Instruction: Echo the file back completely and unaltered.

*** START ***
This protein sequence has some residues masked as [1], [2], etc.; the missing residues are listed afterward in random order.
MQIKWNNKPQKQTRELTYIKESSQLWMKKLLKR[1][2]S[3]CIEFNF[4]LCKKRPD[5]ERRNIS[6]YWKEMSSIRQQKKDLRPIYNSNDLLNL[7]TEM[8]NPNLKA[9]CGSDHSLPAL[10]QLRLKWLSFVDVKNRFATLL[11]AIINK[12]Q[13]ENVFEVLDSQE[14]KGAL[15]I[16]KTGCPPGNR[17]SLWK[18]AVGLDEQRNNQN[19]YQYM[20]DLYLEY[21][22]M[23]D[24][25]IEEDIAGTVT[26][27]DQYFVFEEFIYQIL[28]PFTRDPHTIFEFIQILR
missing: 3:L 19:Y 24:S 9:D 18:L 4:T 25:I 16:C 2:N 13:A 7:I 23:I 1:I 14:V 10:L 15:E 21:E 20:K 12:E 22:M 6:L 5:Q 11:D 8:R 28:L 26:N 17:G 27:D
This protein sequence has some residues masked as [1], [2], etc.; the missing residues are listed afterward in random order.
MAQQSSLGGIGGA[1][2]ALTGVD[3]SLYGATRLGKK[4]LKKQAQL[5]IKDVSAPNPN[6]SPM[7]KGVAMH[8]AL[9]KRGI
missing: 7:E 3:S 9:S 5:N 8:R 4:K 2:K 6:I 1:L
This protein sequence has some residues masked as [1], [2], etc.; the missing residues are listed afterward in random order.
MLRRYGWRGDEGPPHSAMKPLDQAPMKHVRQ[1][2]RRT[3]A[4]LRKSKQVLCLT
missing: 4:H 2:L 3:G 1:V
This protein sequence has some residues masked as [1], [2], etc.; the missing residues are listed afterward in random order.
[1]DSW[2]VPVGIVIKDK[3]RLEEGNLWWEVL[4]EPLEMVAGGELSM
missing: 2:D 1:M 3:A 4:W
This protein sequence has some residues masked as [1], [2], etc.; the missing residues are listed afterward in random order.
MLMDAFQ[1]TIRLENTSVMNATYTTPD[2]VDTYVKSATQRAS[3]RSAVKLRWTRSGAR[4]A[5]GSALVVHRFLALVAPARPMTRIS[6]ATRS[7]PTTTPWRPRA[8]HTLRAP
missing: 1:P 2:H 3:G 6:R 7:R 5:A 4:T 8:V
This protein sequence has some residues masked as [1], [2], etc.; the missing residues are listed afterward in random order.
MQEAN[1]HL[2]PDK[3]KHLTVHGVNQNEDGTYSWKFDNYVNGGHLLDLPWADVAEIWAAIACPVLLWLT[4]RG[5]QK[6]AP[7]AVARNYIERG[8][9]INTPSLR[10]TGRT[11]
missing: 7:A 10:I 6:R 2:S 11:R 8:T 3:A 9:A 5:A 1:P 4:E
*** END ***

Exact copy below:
This protein sequence has some residues masked as [1], [2], etc.; the missing residues are listed afterward in random order.
MQIKWNNKPQKQTRELTYIKESSQLWMKKLLKR[1][2]S[3]CIEFNF[4]LCKKRPD[5]ERRNIS[6]YWKEMSSIRQQKKDLRPIYNSNDLLNL[7]TEM[8]NPNLKA[9]CGSDHSLPAL[10]QLRLKWLSFVDVKNRFATLL[11]AIINK[12]Q[13]ENVFEVLDSQE[14]KGAL[15]I[16]KTGCPPGNR[17]SLWK[18]AVGLDEQRNNQN[19]YQYM[20]DLYLEY[21][22]M[23]D[24][25]IEEDIAGTVT[26][27]DQYFVFEEFIYQIL[28]PFTRDPHTIFEFIQILR
missing: 3:L 19:Y 24:S 9:D 18:L 4:T 25:I 16:C 2:N 13:A 7:I 23:I 1:I 14:V 10:L 15:E 21:E 20:K 12:E 22:M 6:L 5:Q 11:D 8:R 28:L 26:N 17:G 27:D
This protein sequence has some residues masked as [1], [2], etc.; the missing residues are listed afterward in random order.
MAQQSSLGGIGGA[1][2]ALTGVD[3]SLYGATRLGKK[4]LKKQAQL[5]IKDVSAPNPN[6]SPM[7]KGVAMH[8]AL[9]KRGI
missing: 7:E 3:S 9:S 5:N 8:R 4:K 2:K 6:I 1:L
This protein sequence has some residues masked as [1], [2], etc.; the missing residues are listed afterward in random order.
MLRRYGWRGDEGPPHSAMKPLDQAPMKHVRQ[1][2]RRT[3]A[4]LRKSKQVLCLT
missing: 4:H 2:L 3:G 1:V
This protein sequence has some residues masked as [1], [2], etc.; the missing residues are listed afterward in random order.
[1]DSW[2]VPVGIVIKDK[3]RLEEGNLWWEVL[4]EPLEMVAGGELSM
missing: 2:D 1:M 3:A 4:W
This protein sequence has some residues masked as [1], [2], etc.; the missing residues are listed afterward in random order.
MLMDAFQ[1]TIRLENTSVMNATYTTPD[2]VDTYVKSATQRAS[3]RSAVKLRWTRSGAR[4]A[5]GSALVVHRFLALVAPARPMTRIS[6]ATRS[7]PTTTPWRPRA[8]HTLRAP
missing: 1:P 2:H 3:G 6:R 7:R 5:A 4:T 8:V
This protein sequence has some residues masked as [1], [2], etc.; the missing residues are listed afterward in random order.
MQEAN[1]HL[2]PDK[3]KHLTVHGVNQNEDGTYSWKFDNYVNGGHLLDLPWADVAEIWAAIACPVLLWLT[4]RG[5]QK[6]AP[7]AVARNYIERG[8][9]INTPSLR[10]TGRT[11]
missing: 7:A 10:I 6:R 2:S 11:R 8:T 3:A 9:A 5:A 1:P 4:E